If she calls me and makes a request of me, I'm bound by the 4th commandmenmt to fulfill her request, so long as her requests are not inappropriate or immoral, and so long as it does not compromise my Christian obligations (those of father,husband, billpayer, etc).
I often get a call saying "can you replace a light bulb, reset a fuse, replace the batteries in my clock, reset the clock on the microwave, etc. For me to refuse would not be very honorable to my mother.
Thankfully, she only lives two miles away from me. If would be difficult to replace her light bulb if I lives in New York and she was in Los Angeles.
As far as her authority over me, her guidance and wisdom will go far beyond the day she dies. Therefore, her authority will probably end not the day she dies, but the day I die.
[ December 02, 2002, 08:01 PM: Message edited by: Johnv ]
Aaron and Molly --
I cyber-love you two, but no! I will not be under
the thumb of anyone not of my choosing. 8o)
If I were single, living independently, No Man and
No Woman would have and dominance over my
My mother fought my first marriage. He was
wonderful to me. It would have been a most hor-
rible mistake not to have married him. When I
was widowed, she spread malicious gossip that
I was sleeping with my brother-in-law. Never
happened. Never even came close to happening.
How did she get her information? I was in Cali-
fornia and she was in Mississippi. When I de-
cided to remarry, she spread malicious gossip
about my present husband and claimed our
marriage was a failure. How did she know? I
was still on the West Coast, and she was still
in the South. Do I need that? 8oD NO!
My father disowned me three times before he
died; my mother is my only living parent. I write
to her when I can and send her a couple gifts
each year. I pray for her.
But I need her not to be in my life.
Oh, yes! And no one gave me to anybody at our
wedding. I am not chattel either. I am an individual
with my own soul, mind, and body, owned by no
one other than my Lord, the Messiah.
[ December 02, 2002, 09:05 PM: Message edited by: Abiyah ]
Molly, I agree with you on this one. God provides us girls/women protection through our men folk.
In a godly family environment,there would be an ideal,which was what I stated....obviously,your's is an exception...esp if your parents do not know the Lord.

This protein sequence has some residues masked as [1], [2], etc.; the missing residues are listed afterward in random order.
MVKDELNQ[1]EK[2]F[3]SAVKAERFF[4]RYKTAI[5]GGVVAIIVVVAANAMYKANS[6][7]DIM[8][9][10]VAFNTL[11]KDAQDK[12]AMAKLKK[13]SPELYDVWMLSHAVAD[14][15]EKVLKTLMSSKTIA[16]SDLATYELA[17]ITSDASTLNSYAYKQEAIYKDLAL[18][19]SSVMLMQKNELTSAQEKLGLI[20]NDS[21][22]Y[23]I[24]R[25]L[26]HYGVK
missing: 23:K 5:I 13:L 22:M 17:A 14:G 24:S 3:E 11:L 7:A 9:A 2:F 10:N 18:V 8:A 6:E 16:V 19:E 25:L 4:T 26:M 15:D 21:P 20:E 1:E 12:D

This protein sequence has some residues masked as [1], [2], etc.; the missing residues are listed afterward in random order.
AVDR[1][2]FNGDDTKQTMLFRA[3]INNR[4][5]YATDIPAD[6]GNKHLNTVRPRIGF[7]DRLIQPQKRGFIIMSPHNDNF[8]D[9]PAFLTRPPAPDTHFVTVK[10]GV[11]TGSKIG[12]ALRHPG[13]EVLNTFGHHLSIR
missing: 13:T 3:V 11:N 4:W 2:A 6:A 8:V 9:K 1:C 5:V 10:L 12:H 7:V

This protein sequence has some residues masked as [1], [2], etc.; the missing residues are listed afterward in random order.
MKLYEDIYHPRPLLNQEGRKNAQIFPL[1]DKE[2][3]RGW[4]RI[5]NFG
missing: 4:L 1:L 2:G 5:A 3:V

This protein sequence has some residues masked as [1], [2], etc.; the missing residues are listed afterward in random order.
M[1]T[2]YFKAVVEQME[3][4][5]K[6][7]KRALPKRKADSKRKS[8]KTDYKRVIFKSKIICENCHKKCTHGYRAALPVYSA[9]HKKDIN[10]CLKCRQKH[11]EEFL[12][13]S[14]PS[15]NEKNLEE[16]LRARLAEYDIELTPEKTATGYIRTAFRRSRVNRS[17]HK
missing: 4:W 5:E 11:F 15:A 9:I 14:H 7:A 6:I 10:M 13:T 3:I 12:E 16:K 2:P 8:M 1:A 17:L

In a family like ours and how we are raising our daughters,they will be under the godly authority of their father(my husband) until marriage.
I was talking to my 9-year-old granddaughter
the other day, as she told me about some of the
things her parents had recently done, and I
said, "You know, Honey, you are so fortunate
to have parents like that."
She responded, "Yeah. I was just thinking that."
But they don't own her.
Maybe I don't know what it is like to have such
parents, but what I do have is two fabulous
fathers-in-law and a great mother-in-law. The
only thing I would change about them is move
But they don't own me. 8o)
[ December 03, 2002, 11:40 AM: Message edited by: Abiyah ]
This is our plan for our children as well.
I too came from a home that was not traditional, nor was it always a pleasant place to grow up. I stopped being under my fathers influence when my mother won custody of my brother and myself when I was 13. It would have been so much nicer if I had had a father that would have been protective and charitable towards me that I could have been under the authority of until I married...but with my father it was more of an abusive relationship...which is not what I believe God the father intended a father/daughter relationship to be about. And because I did not have a good role model of marriage and men, I had to learn the hard way.
My children have the benifit of having a father...just like what you read in the Hallmark cards...and I hope that they will cling to the authority of their father until they decide to marry. He is truly worthy of that honor.
My children are still very young, so who knows how the story will turn out...but that's the plan anyway.
[ December 03, 2002, 06:05 PM: Message edited by: WisdomSeeker ]
I come from a Christian (Baptist) family. My father is a wonderful and Godly man. I respect him, and consider him an authority, certainly. But I don't live in his household, nor do I seek his guidance in every matter. I don't expect him to have much say in who I choose to marry, and he's expressed little desire to "give me away."
Of my parents, I think it's been my father who has instilled the biggest sense of independence in me. I thank him every day for that. He has told me many times (only since I've gotten older) that he trusts my judgement and doesn't feel any need to be an overt authority in my life. We have a healthy, mutual respect for each other and our choices. There are things I do that he doesn't expressly approve of, I'm sure, but he recognizes my authority to make my own choices in my life.
It's guidance and wisdom that I look to him for rather than permission or any sort of power over what I do or how I live.
I said before that I make a disctinction between power and authority, and I don't see that living on my own or making my own decisions, or even not being "given away" violate any sort of authority my parents have in my life.
I'm sure (know) that some disagree with that, and it runs further than parental authority, and that's well and good. I don't see anyu conflict with it, though.
Parents should be authorities, certainly. If there's a good relationship between parents and children, I don't see any reason for that to ever change. We could always benefit from others' wisdom and experience, no matter how old we are.